Can the team still contend for a championship in 2018?

A: If it makes the championship round for the third time in four years, the narrative would continue of being the underdog that consistently overcomes major adversity (just look at the 2017 season in particular).

But it’s never faced a situation as turbulent as 61 team members looking for work while also building race cars. Analyst Steve Letarte said on NASCAR America that he’ll be surprised if the team remains completely intact through the end of the season as employees without contracts leave to get a head-start on 2019.

Letarte also believes the team should fully support the job-searching – even if it has an impact during the week on race preparation. “I think if you try to put the playoffs in front of the livelihoods of those 61 employees in Colorado, then it’s an insensitive situation,” he said.

What does it say about NASCAR’s team business model?

A: That the exorbitant amount of money required to field a championship-caliber Cup franchise is increasingly disproportionate to the shrinking sponsorship pool available to teams.

The problem is that simple. The solution is not.

Does this kill the chances of a successful team ever being based outside of North Carolina again?

A: It shouldn’t, but it certainly dims the prospects of lightning striking twice. It was only Visser’s force of will and love of the Rockies that based Furniture Row Racing in Colorado in the first place, but its locale might have played a role in the unlikeliest of success stories.

Setting up shop 1,600 miles from NASCAR’s Charlotte hub ensured that talent stayed put along with the brilliant trade secrets cooked up by Pearn. It also provided a rooting interest in a market without a major NASCAR-sanctioned racetrack – something that Visser hoped other teams eventually would emulate.

But instead of being a trend-setter, its Denver headquarters will become the requiem for a stock-car Cinderella tale that ended much too soon.

Roger Penske was ready for his close-up in popular commercial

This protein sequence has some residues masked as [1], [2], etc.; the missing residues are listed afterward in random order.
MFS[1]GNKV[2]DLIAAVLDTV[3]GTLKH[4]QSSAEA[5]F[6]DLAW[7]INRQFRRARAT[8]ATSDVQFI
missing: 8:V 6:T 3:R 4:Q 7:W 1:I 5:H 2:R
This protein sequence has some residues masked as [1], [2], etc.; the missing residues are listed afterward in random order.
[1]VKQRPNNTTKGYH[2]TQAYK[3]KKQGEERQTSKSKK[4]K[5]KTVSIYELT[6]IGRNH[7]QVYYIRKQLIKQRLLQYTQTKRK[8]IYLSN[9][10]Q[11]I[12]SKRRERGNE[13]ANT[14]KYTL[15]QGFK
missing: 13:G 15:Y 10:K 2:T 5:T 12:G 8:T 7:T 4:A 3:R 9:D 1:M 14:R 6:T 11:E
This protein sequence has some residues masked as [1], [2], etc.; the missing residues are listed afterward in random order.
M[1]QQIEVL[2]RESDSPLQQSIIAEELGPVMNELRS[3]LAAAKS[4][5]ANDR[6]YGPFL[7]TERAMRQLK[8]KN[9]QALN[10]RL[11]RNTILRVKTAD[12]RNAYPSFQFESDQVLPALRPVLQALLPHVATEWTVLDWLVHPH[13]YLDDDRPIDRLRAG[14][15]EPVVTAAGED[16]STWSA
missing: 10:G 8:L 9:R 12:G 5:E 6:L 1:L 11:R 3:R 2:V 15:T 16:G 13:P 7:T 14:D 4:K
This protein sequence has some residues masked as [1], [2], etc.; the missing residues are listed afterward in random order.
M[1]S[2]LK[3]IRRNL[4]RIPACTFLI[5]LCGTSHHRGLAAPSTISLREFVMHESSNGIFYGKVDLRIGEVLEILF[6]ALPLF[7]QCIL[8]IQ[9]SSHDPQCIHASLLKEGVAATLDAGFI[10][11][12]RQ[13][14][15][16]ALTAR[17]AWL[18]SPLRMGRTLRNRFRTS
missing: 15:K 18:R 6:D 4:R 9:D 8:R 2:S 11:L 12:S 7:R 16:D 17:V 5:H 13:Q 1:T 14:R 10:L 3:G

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MONTEREY, California – Roger Penske is the only team owner in auto racing history who has 18 “Baby Borg” Trophies in his possession for his team’s record 18 wins in the Indianapolis 500.

Perhaps his next trophy should be an Emmy.

Penske took part in a commercial along with 103rd Indianapolis 500 winner Simon Pagenaud and one of his NASCAR Cup drivers, Ryan Blaney. The commercial was shot at the Indianapolis Motor Speedway on Sept. 7 while NASCAR was in town for the Brickyard 400.

The premise of the commercials is a takeoff on the 2006 comedy, “Talladega Nights: The Ballad of Ricky Bobby” with Blaney playing the Ricky Bobby role and Pagenaud playing the Jean Girard role.

The commercial was shot by NBC to promote its coverage of the NTT IndyCar Series and NASCAR Monster Energy Cup Series and concludes with Penske stepping in between the two drivers, demanding them to, “Go out there and win races.”

Penske delivered the line perfectly and in just three takes.

“It took me about five minutes,” Penske told NBCSports.com. “They made it very easy for me. We let the guys do all of the hard work. It was fun for me to do. I saw it, and I didn’t make a fool out of myself.

“I’m ready for the next commercial.”

Penske’s ability to deliver his lines perfectly impressed NBC Sports Group President of Programing Jon Miller.

“I assume he’s got his SAG card,” Miller told NBCSports.com. “He has certainly been in front of the camera enough, and he’s quite an ambassador for the sport, so we were not at all surprised by that.”

NBC Sports Executive Producer Sam Flood was also highly impressed with Penske’s ability to turn into an actor in front of the camera.

“We were thrilled that he agreed to do it,” Flood told NBC Sports.com. “It’s one of those special things and the kind of guy he is to jump on board and make it even bigger because we had a ‘Plan B’ if Roger couldn’t do it, and when we got the confirmation, we knew we had something special that was going to happen.

“Roger Penske did the ad with two of his drivers that we shot at the Brickyard last week that got out there. A lot of fun, a lot of great response to it, and that’s things we couldn’t have done in the past. I think that’s part of us leaning in as NBC in trying to grow all of motorsports, and it’s important that every form of racing gets attention, and that’s what we’re pushing, as you know all too well.”